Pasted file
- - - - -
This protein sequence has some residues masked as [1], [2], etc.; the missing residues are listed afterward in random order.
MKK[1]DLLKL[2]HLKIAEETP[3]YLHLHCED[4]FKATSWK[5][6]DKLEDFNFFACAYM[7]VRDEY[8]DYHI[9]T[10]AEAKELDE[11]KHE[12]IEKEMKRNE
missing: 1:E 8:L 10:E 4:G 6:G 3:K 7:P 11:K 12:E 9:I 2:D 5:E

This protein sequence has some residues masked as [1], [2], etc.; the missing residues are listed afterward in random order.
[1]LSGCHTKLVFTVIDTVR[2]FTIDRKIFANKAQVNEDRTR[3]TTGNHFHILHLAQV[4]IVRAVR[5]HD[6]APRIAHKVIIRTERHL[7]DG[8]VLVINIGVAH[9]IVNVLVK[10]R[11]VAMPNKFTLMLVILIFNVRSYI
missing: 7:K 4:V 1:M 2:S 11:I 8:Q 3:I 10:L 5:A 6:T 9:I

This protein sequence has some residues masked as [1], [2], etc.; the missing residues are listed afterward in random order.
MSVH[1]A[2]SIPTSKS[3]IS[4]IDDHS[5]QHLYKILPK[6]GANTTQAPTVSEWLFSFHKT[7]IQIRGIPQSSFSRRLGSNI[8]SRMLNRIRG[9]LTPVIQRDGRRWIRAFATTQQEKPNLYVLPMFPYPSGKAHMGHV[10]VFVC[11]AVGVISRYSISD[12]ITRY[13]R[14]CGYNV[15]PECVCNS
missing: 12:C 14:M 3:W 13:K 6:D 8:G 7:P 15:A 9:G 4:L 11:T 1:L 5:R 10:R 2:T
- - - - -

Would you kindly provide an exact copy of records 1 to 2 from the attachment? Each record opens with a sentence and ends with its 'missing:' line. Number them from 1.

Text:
This protein sequence has some residues masked as [1], [2], etc.; the missing residues are listed afterward in random order.
MKK[1]DLLKL[2]HLKIAEETP[3]YLHLHCED[4]FKATSWK[5][6]DKLEDFNFFACAYM[7]VRDEY[8]DYHI[9]T[10]AEAKELDE[11]KHE[12]IEKEMKRNE
missing: 1:E 8:L 10:E 4:G 6:G 3:K 7:P 11:K 12:E 9:I 2:D 5:E

This protein sequence has some residues masked as [1], [2], etc.; the missing residues are listed afterward in random order.
[1]LSGCHTKLVFTVIDTVR[2]FTIDRKIFANKAQVNEDRTR[3]TTGNHFHILHLAQV[4]IVRAVR[5]HD[6]APRIAHKVIIRTERHL[7]DG[8]VLVINIGVAH[9]IVNVLVK[10]R[11]VAMPNKFTLMLVILIFNVRSYI
missing: 7:K 4:V 1:M 2:S 11:I 8:Q 3:I 10:L 5:A 6:T 9:I